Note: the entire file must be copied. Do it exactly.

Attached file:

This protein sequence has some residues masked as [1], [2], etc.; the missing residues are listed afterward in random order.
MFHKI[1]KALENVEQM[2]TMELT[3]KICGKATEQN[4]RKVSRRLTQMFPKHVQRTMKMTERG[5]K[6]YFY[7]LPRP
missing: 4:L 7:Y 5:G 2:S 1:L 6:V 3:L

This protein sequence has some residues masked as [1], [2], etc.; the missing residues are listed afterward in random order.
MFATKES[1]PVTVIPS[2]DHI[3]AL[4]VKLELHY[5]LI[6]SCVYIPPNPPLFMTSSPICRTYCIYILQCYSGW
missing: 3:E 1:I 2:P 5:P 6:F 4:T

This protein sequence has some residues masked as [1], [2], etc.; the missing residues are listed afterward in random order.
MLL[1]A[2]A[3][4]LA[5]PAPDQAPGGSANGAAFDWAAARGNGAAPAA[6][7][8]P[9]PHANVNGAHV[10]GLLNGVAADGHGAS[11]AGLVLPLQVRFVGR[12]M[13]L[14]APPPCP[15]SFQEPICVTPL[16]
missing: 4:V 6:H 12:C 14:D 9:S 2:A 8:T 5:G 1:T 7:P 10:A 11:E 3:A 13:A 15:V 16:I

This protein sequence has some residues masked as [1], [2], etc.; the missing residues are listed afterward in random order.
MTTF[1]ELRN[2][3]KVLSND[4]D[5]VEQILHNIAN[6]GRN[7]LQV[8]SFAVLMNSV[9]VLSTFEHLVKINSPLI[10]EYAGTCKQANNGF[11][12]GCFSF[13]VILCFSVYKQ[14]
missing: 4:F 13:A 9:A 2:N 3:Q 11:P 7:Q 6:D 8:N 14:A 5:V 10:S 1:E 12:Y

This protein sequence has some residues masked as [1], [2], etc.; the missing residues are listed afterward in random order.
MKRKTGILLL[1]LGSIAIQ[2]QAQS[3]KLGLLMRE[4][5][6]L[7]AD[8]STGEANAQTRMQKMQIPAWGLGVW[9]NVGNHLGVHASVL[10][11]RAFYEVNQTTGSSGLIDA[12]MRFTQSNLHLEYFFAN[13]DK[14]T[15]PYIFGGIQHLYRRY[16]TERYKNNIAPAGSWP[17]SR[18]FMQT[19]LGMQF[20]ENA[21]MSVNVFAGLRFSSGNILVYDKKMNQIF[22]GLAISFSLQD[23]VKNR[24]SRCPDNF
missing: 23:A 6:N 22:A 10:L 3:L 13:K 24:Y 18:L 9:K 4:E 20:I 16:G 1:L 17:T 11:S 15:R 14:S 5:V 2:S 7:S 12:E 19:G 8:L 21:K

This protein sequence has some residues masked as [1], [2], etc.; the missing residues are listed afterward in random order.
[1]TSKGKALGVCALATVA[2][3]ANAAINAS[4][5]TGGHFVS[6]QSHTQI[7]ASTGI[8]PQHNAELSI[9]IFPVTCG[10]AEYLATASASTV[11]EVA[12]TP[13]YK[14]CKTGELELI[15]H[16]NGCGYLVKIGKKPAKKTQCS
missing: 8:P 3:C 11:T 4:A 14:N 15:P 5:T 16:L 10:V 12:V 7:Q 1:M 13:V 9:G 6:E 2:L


This protein sequence has some residues masked as [1], [2], etc.; the missing residues are listed afterward in random order.
MFHKI[1]KALENVEQM[2]TMELT[3]KICGKATEQN[4]RKVSRRLTQMFPKHVQRTMKMTERG[5]K[6]YFY[7]LPRP
missing: 4:L 7:Y 5:G 2:S 1:L 6:V 3:L

This protein sequence has some residues masked as [1], [2], etc.; the missing residues are listed afterward in random order.
MFATKES[1]PVTVIPS[2]DHI[3]AL[4]VKLELHY[5]LI[6]SCVYIPPNPPLFMTSSPICRTYCIYILQCYSGW
missing: 3:E 1:I 2:P 5:P 6:F 4:T

This protein sequence has some residues masked as [1], [2], etc.; the missing residues are listed afterward in random order.
MLL[1]A[2]A[3][4]LA[5]PAPDQAPGGSANGAAFDWAAARGNGAAPAA[6][7][8]P[9]PHANVNGAHV[10]GLLNGVAADGHGAS[11]AGLVLPLQVRFVGR[12]M[13]L[14]APPPCP[15]SFQEPICVTPL[16]
missing: 4:V 6:H 12:C 14:D 9:S 2:A 8:T 5:G 1:T 7:P 10:A 11:E 3:A 13:A 15:V 16:I

This protein sequence has some residues masked as [1], [2], etc.; the missing residues are listed afterward in random order.
MTTF[1]ELRN[2][3]KVLSND[4]D[5]VEQILHNIAN[6]GRN[7]LQV[8]SFAVLMNSV[9]VLSTFEHLVKINSPLI[10]EYAGTCKQANNGF[11][12]GCFSF[13]VILCFSVYKQ[14]
missing: 4:F 13:A 9:A 2:N 3:Q 11:P 7:Q 6:D 8:N 14:A 5:V 10:S 1:E 12:Y

This protein sequence has some residues masked as [1], [2], etc.; the missing residues are listed afterward in random order.
MKRKTGILLL[1]LGSIAIQ[2]QAQS[3]KLGLLMRE[4][5][6]L[7]AD[8]STGEANAQTRMQKMQIPAWGLGVW[9]NVGNHLGVHASVL[10][11]RAFYEVNQTTGSSGLIDA[12]MRFTQSNLHLEYFFAN[13]DK[14]T[15]PYIFGGIQHLYRRY[16]TERYKNNIAPAGSWP[17]SR[18]FMQT[19]LGMQF[20]ENA[21]MSVNVFAGLRFSSGNILVYDKKMNQIF[22]GLAISFSLQD[23]VKNR[24]SRCPDNF
missing: 23:A 6:N 22:A 10:L 3:L 13:K 24:Y 18:L 9:K 4:E 20:I 16:G 1:L 17:T 11:S 15:R 14:S 5:V 2:S 7:S 12:E 19:G 8:L 21:K

This protein sequence has some residues masked as [1], [2], etc.; the missing residues are listed afterward in random order.
[1]TSKGKALGVCALATVA[2][3]ANAAINAS[4][5]TGGHFVS[6]QSHTQI[7]ASTGI[8]PQHNAELSI[9]IFPVTCG[10]AEYLATASASTV[11]EVA[12]TP[13]YK[14]CKTGELELI[15]H[16]NGCGYLVKIGKKPAKKTQCS
missing: 8:P 3:C 11:T 4:A 14:N 15:P 5:T 16:L 10:V 12:V 7:Q 1:M 13:V 9:G 6:E 2:L